Thirdly, this social benefit is envisaged as being paralleled by a natural-environment one. By reducing commuter traffic, telecommunity is expected to curb pollution substantially, especially if other towns follow suit. Such reduced highway commuter reliance, fourthly, is in turn seen as part of the model’s security rationale. By phasing out high-risk urban resource concentration and by curtailing highway congestion that impedes crisis response, a more telework-based, geographically distributed workforce would reduce vulnerability to disruption of economic activity and government services by terrorism or natural catastrophe. President Eisenhower introduced the national highway system as the Defense Highway System—a crisis tool for resource mobility—but experience has shown that in emergencies it’s difficult to use congested highways for defense, evacuation, or anything else. To emphasize the La Plata model’s strategic desirability in this regard, the proposal recommends that the pilot teleworkforce be Washington, DC-serving staff of the Department of Homeland Security, distributed not only to La Plata but to a network of telecommunities in Maryland, Virginia, and elsewhere. These locations would be remote for strategic protection purposes but close enough for telework colleagues to meet over lunch periodically. This distribution rationale would apply to the security, crisis response, and strategic continuity-of-services interests of many cities.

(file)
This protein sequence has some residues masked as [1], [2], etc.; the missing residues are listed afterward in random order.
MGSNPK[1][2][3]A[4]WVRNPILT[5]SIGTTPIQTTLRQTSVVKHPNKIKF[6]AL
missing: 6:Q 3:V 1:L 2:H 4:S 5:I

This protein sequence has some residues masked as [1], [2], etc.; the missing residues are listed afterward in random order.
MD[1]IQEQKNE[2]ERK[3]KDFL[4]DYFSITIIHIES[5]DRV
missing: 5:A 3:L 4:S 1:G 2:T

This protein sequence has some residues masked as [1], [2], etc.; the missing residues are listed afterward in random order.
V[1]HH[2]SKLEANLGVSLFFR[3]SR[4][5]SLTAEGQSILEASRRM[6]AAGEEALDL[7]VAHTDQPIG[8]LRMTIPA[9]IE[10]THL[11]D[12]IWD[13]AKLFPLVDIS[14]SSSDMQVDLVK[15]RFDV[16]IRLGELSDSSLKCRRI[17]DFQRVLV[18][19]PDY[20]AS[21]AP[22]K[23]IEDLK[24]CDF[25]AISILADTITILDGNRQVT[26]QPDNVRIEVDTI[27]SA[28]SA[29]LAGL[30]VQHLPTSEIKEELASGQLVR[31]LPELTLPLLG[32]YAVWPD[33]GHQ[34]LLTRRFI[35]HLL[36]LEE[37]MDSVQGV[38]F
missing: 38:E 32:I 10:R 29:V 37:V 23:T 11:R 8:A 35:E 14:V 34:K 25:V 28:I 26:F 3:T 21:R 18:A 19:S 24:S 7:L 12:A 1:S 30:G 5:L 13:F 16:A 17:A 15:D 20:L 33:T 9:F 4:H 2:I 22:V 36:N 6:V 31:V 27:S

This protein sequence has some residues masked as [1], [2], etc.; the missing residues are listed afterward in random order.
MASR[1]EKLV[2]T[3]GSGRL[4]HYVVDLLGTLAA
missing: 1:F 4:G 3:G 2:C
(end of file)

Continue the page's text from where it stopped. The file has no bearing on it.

Fifth, the model proposes that such E-Burbs be linked to educational institutions with teletechnology support capability. Qualifying universities and colleges would be integrated into the telecommunity grid. An example of how some educational institutions are adapting to the recovery and mobility options offered by teletechnology is Grantham University, an accredited online university. When its Slidell, Louisiana, campus was destroyed by Hurricane Katrina, Grantham continued to function without interruption to over 8,000 students around the United States and other countries because, as a result of Hurricane Ivan two years earlier, Grantham CEO Thomas M. Macon had all the university’s data digitized and stored on a secure server in Virginia. A plan to open a satellite campus in Kansas City, Missouri, was quickly converted to provide for the proposed branch to become the university’s new headquarters. Forty employees relocated from Louisiana to staff the Missouri campus with 150 newly hired locals.